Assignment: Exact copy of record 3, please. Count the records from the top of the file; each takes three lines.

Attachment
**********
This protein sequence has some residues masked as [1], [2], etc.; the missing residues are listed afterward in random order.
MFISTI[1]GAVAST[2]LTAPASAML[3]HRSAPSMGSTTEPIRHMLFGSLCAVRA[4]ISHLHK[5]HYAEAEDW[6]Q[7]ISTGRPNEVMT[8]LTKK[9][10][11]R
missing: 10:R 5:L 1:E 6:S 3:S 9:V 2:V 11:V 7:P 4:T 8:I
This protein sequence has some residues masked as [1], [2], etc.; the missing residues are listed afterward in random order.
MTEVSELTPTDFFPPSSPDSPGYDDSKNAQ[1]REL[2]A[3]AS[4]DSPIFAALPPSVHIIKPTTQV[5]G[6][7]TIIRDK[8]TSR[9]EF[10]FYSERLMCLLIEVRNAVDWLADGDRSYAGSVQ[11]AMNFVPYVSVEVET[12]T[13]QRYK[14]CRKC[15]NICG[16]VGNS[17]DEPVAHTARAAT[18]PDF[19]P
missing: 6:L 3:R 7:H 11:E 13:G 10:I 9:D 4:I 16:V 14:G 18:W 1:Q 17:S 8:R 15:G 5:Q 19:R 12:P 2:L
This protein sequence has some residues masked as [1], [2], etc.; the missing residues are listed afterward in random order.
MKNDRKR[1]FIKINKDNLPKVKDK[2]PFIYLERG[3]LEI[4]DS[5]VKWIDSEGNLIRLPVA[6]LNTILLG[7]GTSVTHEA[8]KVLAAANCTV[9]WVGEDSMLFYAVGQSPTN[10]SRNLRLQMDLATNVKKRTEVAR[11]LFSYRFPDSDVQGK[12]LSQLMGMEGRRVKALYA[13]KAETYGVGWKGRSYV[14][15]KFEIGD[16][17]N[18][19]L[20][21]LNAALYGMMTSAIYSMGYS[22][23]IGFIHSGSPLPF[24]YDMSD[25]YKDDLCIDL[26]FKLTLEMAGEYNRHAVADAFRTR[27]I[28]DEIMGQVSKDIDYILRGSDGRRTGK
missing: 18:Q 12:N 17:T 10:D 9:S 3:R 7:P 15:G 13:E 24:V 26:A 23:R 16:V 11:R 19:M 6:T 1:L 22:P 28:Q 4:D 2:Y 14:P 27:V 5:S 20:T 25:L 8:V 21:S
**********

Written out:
This protein sequence has some residues masked as [1], [2], etc.; the missing residues are listed afterward in random order.
MKNDRKR[1]FIKINKDNLPKVKDK[2]PFIYLERG[3]LEI[4]DS[5]VKWIDSEGNLIRLPVA[6]LNTILLG[7]GTSVTHEA[8]KVLAAANCTV[9]WVGEDSMLFYAVGQSPTN[10]SRNLRLQMDLATNVKKRTEVAR[11]LFSYRFPDSDVQGK[12]LSQLMGMEGRRVKALYA[13]KAETYGVGWKGRSYV[14][15]KFEIGD[16][17]N[18][19]L[20][21]LNAALYGMMTSAIYSMGYS[22][23]IGFIHSGSPLPF[24]YDMSD[25]YKDDLCIDL[26]FKLTLEMAGEYNRHAVADAFRTR[27]I[28]DEIMGQVSKDIDYILRGSDGRRTGK
missing: 18:Q 12:N 17:T 10:D 9:S 3:R 7:P 15:G 13:E 24:V 26:A 23:R 16:V 11:R 19:M 6:T 1:L 22:P 28:Q 4:D 2:Y 14:P 27:V 5:S 20:T 25:L 8:V 21:S